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Health Professionals' Training in eHealth, Digital Medicine, Medical Informatics

Health care professionals worldwide are increasingly using telemedicine in their daily clinical practice. However, there is still a lack of dedicated education and training even though it is needed to improve the quality of the diverse range of telemedicine activities. Simulation-based training may be a useful tool in telemedicine education and training delivery.

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Reviews in Medical Education

As the adoption of artificial intelligence (AI) in health care increases, it will become increasingly crucial to involve health care professionals (HCPs) in developing, validating, and implementing AI-enabled technologies. However, because of a lack of AI literacy, most HCPs are not adequately prepared for this revolution. This is a significant barrier to adopting and implementing AI that will affect patients. In addition, the limited existing AI education programs face barriers to development and implementation at various levels of medical education.

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Social Media in Medical Education

Despite the ubiquity of social media, the utilization and audience reach of this communication method by otolaryngology-head and neck surgery (OHNS) residency programs has not been investigated.

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Health Professionals' Training in eHealth, Digital Medicine, Medical Informatics

The COVID-19 pandemic necessitated clinicians to transition to telehealth, often with little preparation or training. The Physiotherapy Exercise and Physical Activity for Knee Osteoarthritis (PEAK) e-learning modules were developed to upskill physiotherapists in management of knee osteoarthritis (OA) via telehealth and in-person. In the research setting, the e-learning modules are perceived by physiotherapists as effective when they are part of a comprehensive training program for a clinical trial. However, the effectiveness of the modules on their own in a real-world setting is unknown.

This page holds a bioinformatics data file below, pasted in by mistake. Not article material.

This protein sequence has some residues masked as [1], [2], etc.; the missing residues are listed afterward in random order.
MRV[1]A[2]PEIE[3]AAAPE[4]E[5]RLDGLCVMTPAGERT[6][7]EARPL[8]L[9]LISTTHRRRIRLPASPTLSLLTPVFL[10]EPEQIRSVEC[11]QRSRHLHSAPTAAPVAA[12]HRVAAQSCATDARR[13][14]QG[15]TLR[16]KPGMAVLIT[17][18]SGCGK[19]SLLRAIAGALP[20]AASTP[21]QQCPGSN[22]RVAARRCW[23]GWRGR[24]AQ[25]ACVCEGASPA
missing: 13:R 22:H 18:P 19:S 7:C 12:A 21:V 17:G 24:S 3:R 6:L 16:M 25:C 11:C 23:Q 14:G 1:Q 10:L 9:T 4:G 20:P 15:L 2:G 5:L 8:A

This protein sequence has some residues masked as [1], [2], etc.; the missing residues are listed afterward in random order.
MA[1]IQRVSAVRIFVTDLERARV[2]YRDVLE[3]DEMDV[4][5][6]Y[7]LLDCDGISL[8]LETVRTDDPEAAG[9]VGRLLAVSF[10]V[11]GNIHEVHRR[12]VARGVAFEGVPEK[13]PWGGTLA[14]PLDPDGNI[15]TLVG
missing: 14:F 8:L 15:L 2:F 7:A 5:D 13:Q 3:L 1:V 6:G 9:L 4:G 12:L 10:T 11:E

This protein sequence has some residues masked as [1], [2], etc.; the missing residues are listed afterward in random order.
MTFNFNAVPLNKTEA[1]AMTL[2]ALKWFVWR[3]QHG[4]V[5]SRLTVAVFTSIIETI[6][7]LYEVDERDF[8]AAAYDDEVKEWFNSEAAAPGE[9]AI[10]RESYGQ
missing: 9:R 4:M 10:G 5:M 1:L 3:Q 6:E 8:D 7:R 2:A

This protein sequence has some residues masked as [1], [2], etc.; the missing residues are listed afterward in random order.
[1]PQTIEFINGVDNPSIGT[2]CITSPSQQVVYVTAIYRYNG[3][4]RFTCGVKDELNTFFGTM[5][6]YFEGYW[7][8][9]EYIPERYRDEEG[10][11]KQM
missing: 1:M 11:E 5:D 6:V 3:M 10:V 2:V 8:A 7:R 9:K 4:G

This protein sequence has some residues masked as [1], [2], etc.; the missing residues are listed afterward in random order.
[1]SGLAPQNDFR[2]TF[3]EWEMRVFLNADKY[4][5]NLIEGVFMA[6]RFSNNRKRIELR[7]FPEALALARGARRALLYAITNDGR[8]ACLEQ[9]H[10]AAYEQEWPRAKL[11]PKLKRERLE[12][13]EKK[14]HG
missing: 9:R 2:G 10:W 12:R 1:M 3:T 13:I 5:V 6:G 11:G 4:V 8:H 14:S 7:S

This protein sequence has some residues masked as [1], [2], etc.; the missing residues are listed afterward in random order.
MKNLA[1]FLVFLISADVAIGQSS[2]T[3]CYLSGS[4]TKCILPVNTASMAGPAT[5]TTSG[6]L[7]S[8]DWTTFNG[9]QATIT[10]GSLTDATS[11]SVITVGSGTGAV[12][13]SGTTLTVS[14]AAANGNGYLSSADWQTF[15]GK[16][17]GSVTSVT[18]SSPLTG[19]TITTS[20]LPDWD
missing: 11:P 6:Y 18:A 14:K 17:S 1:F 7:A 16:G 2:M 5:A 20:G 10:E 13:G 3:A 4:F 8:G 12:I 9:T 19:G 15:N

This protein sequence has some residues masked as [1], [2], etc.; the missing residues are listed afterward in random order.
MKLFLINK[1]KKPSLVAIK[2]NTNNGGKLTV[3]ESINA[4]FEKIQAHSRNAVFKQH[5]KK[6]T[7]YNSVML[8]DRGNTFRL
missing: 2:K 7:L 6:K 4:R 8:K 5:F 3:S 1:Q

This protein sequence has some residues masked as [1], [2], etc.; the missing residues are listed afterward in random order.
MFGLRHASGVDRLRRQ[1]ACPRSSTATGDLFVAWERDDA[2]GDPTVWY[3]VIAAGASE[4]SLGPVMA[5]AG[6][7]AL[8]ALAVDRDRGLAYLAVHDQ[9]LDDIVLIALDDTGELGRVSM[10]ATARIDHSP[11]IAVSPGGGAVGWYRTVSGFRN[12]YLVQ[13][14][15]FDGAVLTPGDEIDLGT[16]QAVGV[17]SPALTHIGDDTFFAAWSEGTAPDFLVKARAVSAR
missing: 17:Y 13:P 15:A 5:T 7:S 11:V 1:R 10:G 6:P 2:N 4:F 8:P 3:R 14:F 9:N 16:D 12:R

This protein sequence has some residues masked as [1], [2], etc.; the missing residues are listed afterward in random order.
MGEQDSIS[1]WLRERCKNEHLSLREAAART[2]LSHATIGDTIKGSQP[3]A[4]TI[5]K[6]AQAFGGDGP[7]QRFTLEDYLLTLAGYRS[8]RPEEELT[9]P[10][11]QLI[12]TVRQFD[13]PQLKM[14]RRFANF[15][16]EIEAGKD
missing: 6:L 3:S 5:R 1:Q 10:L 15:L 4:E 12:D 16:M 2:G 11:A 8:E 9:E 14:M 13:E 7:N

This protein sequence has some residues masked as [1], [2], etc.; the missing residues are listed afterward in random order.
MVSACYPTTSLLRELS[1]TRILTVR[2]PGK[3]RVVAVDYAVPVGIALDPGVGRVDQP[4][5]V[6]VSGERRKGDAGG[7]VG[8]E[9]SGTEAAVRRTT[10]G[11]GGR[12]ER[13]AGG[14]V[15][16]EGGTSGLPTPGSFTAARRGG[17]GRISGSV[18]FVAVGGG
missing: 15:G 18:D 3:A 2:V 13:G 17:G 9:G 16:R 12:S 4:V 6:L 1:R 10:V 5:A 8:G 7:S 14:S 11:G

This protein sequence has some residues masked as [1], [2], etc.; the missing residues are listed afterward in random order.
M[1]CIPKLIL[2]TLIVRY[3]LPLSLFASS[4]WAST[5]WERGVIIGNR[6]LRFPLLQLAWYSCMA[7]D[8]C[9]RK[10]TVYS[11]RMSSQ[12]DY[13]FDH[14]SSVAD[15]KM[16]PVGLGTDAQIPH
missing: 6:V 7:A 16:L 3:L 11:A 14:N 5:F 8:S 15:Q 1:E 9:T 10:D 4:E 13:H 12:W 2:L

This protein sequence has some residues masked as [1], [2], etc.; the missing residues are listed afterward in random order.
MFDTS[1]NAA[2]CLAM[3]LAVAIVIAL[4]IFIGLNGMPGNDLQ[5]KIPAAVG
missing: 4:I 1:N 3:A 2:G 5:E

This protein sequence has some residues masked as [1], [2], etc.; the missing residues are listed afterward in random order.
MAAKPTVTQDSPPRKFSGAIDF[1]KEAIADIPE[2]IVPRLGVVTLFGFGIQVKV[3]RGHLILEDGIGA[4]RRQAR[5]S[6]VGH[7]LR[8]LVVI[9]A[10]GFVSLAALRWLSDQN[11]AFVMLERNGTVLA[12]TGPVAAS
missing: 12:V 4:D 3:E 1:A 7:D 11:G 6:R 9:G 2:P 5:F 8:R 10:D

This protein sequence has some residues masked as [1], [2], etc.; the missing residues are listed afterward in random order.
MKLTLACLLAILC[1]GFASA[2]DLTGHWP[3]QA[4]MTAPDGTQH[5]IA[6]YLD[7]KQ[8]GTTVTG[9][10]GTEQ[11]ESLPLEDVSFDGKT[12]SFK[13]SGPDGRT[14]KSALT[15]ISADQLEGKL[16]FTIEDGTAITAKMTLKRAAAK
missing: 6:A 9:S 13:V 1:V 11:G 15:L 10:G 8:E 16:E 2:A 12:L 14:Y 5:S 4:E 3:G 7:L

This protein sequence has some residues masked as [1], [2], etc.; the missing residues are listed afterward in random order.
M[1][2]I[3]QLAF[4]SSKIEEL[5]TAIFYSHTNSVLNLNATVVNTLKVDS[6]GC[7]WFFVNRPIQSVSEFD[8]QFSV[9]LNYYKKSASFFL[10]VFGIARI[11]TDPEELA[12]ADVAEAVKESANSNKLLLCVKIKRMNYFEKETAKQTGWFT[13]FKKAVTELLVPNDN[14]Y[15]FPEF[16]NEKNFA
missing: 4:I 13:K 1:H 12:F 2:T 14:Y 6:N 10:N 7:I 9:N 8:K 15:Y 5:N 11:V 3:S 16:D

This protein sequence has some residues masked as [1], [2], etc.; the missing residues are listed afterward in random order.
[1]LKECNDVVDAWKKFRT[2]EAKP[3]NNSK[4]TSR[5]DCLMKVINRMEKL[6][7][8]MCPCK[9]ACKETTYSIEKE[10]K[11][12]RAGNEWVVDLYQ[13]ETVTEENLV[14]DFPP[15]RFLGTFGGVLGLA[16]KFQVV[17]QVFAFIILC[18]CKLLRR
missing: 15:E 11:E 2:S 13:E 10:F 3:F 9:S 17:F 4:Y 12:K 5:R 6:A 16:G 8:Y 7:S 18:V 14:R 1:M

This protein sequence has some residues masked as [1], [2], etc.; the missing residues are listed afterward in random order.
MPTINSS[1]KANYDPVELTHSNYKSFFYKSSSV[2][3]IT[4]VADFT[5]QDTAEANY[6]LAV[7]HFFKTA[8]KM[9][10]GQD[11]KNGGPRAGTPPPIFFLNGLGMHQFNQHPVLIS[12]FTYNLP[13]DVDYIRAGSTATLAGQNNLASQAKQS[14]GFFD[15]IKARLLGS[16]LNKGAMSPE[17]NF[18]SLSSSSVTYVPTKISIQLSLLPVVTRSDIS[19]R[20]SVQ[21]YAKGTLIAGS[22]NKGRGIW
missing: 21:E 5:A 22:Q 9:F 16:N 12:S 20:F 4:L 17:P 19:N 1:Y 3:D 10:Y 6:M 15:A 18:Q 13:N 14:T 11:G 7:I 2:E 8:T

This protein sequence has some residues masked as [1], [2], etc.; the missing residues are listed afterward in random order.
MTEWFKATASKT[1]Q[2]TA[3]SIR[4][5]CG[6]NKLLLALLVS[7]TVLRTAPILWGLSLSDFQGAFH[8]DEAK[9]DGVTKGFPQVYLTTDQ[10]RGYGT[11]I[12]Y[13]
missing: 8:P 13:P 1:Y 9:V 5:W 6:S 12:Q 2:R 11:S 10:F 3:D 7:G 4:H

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New Methods and Approaches in Medical Education

The 13 core entrustable professional activities (EPAs) are key competency-based learning outcomes in the transition from undergraduate to graduate medical education in the United States. Five of these EPAs (EPA2: prioritizing differentials, EPA3: recommending and interpreting tests, EPA4: entering orders and prescriptions, EPA5: documenting clinical encounters, and EPA10: recognizing urgent and emergent conditions) are uniquely suited for web-based assessment.

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Undergraduate Education for Future Doctors

The COVID-19 pandemic has had significant effects on anatomy education. During the pandemic, students have had no access to cadavers, which has been the principal method of learning anatomy. We created and tested a customized congenital heart disease e-learning course for medical students that contained interactive 3D models of anonymized pediatric congenital heart defects.

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Social Media in Medical Education

The COVID-19 pandemic necessitated the rapid expansion of novel tools for digital medical education. At our university medical center, an Instagram account was developed as a tool for medical education and used for the first time as a supplement to the hematology and medical oncology teaching module of 2020/2021.

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Students' Corner

With the integration of COVID-19 into our lives, the way events are organized has changed. The Cerrahpaşa Neuroscience Days held on May 8-9, 2021, was one of the conferences that was affected. The annual conference of the student-based Cerrahpaşa Neuroscience Society transitioned to the internet for the first time and had the premise of going international.